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There are so many developers who insist on always using "optimal" algorithms for everything, but who don't realize that those often have really shitty constant overhead and that data locality is a thing. A simple array can easily outperform a B-tree or other complex data structure if your n isn't too large, and can provide acceptable performance even when it is.

Optimizing for code size and memory use will often get you pretty good performance for free. Everything depends on context.

@ayo Picolisp is my favorite example of this, it's an implementation in a family of surprisingly fast Lisp interpreters where the authors were careful about data representation and the design of features. It makes for my fastest MAL implementation so far, despite having three data types only: Numbers, symbols and pairs. For example, its OOP implementation foregoes the typical struct approach and uses symbols with property lists. Walking through a small one is faster than using a hash table.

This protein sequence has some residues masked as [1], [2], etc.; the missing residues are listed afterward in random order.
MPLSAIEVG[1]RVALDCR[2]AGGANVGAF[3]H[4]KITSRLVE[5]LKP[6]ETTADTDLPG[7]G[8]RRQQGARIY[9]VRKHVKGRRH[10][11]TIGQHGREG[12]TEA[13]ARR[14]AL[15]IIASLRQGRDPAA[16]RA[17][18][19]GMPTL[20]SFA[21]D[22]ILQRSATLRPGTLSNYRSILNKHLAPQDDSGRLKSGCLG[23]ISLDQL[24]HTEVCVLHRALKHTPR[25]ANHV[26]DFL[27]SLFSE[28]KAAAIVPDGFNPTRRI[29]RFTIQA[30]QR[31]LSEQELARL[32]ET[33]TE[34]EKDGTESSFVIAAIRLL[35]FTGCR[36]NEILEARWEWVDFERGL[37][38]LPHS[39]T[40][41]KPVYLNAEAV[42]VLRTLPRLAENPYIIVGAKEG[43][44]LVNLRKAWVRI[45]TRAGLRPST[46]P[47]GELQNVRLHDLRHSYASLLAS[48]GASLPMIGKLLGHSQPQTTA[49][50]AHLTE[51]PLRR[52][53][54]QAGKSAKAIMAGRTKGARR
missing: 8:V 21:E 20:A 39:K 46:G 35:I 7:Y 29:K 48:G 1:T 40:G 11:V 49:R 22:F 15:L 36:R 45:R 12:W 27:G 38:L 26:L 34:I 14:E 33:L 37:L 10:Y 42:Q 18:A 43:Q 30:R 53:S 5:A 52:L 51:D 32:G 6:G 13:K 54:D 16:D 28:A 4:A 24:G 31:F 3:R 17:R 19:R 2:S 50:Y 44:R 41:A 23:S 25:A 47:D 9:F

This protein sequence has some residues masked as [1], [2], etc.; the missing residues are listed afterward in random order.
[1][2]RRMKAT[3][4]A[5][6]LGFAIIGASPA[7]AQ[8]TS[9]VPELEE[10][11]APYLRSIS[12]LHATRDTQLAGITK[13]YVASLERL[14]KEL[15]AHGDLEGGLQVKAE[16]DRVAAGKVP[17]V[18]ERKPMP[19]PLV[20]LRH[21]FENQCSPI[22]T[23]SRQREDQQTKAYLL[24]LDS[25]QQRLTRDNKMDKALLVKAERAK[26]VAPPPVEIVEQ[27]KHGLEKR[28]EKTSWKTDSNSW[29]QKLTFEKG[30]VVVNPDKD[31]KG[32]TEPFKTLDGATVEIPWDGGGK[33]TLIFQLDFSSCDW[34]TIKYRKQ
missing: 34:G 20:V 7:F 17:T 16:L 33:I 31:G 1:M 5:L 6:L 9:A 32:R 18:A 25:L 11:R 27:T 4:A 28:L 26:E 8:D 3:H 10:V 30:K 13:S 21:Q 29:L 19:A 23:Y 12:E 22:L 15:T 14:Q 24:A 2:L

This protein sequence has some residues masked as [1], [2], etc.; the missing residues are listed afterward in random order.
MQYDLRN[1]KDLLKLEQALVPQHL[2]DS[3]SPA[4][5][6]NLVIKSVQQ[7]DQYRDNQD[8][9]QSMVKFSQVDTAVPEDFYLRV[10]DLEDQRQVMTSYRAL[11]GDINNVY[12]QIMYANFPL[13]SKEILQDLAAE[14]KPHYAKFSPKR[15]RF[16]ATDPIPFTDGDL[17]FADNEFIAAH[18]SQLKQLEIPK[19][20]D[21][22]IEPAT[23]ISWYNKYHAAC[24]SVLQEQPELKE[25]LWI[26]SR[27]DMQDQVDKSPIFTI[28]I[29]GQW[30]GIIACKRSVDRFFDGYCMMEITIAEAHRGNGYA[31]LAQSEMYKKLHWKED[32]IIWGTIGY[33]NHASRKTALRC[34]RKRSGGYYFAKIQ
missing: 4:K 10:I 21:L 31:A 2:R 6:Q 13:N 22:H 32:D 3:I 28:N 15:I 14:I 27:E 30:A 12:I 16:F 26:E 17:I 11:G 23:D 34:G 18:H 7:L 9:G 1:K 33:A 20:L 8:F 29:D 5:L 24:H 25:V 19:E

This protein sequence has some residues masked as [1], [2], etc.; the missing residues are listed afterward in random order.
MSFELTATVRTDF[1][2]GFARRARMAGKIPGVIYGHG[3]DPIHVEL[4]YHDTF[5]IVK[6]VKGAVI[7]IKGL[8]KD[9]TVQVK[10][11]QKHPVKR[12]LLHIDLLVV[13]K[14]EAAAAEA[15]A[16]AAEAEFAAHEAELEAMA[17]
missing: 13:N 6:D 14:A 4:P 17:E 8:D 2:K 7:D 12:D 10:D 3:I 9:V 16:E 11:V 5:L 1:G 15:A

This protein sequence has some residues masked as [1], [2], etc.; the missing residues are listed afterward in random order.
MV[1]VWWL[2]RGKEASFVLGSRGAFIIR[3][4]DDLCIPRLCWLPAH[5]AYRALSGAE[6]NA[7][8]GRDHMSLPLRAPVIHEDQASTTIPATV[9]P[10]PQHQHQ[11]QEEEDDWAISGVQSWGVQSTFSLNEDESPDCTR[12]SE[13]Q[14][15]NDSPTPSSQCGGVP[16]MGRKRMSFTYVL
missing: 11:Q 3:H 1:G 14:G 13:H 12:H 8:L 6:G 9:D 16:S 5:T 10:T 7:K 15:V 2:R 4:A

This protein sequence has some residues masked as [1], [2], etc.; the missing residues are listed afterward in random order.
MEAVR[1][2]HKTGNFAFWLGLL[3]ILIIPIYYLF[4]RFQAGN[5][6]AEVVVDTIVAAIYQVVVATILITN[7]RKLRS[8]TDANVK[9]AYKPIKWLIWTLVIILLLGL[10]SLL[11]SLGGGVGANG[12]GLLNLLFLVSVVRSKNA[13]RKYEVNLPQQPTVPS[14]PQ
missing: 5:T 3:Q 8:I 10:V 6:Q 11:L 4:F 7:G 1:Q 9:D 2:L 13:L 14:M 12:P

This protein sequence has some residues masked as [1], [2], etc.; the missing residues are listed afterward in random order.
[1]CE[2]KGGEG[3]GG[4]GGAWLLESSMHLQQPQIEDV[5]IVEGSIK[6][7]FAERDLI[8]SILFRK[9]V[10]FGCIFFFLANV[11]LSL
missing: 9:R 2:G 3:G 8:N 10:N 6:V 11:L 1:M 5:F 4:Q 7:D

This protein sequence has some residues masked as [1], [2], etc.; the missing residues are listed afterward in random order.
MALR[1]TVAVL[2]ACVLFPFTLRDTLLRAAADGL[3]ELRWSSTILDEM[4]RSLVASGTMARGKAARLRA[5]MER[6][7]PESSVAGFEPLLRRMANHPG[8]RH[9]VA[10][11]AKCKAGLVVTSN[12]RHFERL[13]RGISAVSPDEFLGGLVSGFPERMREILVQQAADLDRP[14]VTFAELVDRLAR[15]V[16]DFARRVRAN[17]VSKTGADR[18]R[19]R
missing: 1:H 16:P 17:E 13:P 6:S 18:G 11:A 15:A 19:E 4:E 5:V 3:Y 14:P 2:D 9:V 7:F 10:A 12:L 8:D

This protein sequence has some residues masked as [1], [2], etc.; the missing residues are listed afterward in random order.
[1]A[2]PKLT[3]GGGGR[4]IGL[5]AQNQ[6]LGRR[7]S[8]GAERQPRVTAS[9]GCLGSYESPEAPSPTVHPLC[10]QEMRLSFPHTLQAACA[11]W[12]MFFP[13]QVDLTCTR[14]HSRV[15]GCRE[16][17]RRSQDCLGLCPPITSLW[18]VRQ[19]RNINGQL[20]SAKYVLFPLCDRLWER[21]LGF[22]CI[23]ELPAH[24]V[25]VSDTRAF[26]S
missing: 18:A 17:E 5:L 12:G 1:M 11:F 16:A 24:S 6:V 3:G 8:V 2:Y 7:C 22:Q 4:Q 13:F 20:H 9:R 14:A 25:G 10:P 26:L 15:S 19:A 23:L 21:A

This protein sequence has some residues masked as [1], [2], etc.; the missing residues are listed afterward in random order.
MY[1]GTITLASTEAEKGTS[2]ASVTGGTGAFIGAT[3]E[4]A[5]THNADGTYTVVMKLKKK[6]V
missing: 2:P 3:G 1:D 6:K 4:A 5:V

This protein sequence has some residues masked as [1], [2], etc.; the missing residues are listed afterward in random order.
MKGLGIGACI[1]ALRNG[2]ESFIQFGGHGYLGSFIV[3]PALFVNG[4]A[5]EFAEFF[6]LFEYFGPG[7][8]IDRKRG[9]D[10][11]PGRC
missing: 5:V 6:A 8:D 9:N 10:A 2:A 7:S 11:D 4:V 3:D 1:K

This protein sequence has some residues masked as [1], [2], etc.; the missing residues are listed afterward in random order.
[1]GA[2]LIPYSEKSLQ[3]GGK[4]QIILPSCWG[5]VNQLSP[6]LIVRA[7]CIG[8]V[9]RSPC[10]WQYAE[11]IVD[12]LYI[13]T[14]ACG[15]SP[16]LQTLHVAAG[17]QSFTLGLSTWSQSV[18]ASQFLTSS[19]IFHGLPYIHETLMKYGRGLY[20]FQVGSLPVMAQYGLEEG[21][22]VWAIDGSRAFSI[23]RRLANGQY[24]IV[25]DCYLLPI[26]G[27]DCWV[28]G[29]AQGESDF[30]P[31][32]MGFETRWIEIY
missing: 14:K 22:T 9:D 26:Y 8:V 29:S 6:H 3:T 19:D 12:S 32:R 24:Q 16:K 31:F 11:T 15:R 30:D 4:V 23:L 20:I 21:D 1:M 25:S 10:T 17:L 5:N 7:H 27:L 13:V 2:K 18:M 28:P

@ayo This actually came into the implementation of my templatation I described (again) today.

One day I realized I was commonly dealing with tiny amounts of data so I switched from using a hashmap for storing it's variables to a linked list.

@ayo See also dtrace.org/blogs/bmc/2018/09/2 , where the memory-locality of Rust's standard containers results in an naieve reimplementation being significantly faster than a highly optimised C version.

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